Japan supports Hanoi-based hospitals in training of rehabilitation for elderly
According to the United Nations, Vietnam's population aging is expected to accelerate by 20 years from 2010, and the speed of aging is faster than that of Japan.
The Kobe University (KU) and the Hanoi Medical University (HMU) hold an online ASEAN Occupational Therapy (OT) Symposium on November 4 to support the training in rehabilitation for the elderly in four Hanoi-based hospitals.
Four hospitals in Hanoi were selected to participate in the event: Bach Mai Hospital, National Geriatric Hospital, Hanoi Medical University Hospital, and Hanoi Rehabilitation Hospital, introducing occupational therapy services currently developed as they are new in the field of rehabilitation in Vietnam.
From Kobe University, Professor Tanemura Rumi, project director, shared, "For the Vietnamese aging society in the near future, Hanoi Medical University and Kobe University have conducted OT for the elderly in Vietnam for three and a half years, targeting 12 OT trainers. Covid-19 caused the closure of face-to-face training, but we switched it to online."
Associate Professor Pham Van Minh, Hanoi Medical University, expressed: "Thanks to the project OT trainers from Bach Mai hospital, National Geriatric Hospital, Hanoi Medical University Hospital, and Hanoi Rehabilitation Hospital have gained basic knowledge about OT for the elderly with chronic diseases."
Health care and rehabilitation guidelines for an old person. Photo: Thuy Giang
"In addition, they were able to give lectures and clinical training to doctors and therapists in the North of Vietnam with the cooperation of Kobe University. We hope this project will be the first step to developing the OT training program soon," Minh said.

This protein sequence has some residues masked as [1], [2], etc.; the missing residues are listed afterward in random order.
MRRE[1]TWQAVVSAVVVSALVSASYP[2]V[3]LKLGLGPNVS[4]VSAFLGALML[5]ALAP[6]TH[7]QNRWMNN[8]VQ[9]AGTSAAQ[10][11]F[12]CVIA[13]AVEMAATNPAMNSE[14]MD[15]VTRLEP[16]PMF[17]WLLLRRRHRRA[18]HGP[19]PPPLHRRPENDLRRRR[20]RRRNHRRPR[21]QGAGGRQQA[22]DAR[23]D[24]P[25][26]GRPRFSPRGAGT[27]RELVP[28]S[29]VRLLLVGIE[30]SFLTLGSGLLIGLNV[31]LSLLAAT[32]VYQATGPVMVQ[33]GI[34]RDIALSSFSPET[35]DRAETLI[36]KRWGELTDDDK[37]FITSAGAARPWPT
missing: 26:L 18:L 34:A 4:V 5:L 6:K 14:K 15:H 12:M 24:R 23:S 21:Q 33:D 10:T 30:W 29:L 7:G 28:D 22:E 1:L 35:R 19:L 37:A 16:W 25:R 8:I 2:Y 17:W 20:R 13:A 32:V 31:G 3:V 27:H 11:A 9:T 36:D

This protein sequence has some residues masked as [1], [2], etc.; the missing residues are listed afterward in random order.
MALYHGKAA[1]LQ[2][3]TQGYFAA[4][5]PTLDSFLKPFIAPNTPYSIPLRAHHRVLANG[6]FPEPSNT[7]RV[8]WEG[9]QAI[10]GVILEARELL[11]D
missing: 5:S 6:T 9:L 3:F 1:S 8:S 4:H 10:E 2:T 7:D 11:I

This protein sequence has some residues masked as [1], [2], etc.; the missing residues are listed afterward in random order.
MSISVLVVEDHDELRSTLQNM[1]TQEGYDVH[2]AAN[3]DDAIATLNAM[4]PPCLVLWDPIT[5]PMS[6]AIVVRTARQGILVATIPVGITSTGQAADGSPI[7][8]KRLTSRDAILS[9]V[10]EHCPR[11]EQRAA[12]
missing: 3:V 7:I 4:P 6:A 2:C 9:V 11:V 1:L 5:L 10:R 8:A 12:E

According to United Nations, the aging of the population in Vietnam is predicted to accelerate in 20 years from 2010, and the speed of aging is faster than that of Japan. Even though medical health measures for chronic diseases have been carried out since the early 21st century, when non-infectious diseases increased, the establishment of measures for geriatric illnesses (ex., dementia) and the personnel training for rehabilitation staff such as OT have not yet been conducted.
In this context, the transfer of rehabilitation techniques for the elderly, cultivated in Japan, is very important and significant for Vietnam. Japan has already become a "super-aging society" with more than 6,020,000 people with dementia, and many disabled elderly live comfortably in the community with the help of rehabilitation techniques for the elderly.
The symposium was to share OT and the history of the OT development and transition process in Japan, the world's leading aging society, and Thailand, the leading aging society in ASEAN, with stakeholders in Vietnam.
The symposium was attended by about 90 participants, including 70 rehabilitation professionals in Vietnam, the stakeholders of the project as well as the ones from the OT-related projects run by international NGOs, such as Humanity and Inclusion (HI), Medical Committee Netherlands – Vietnam (MCNV), the International Center (IC) and Vietnam Assistance for the Handicapped (VNAH), and 20 from Japan including the OT students from KU.
The event was held at the end of the KU-HMU JPP Project, which has been implemented since May 2019 and throughout the Covid-19 pandemic. KU-HMU expects the event to play a role in guiding the achievement of the project's overall objective "in contributing to the health, well-being, and prevention of cognitive impairment of older people in the Northern region through the development of human resources for rehabilitation services for older people, mainly occupational therapy."
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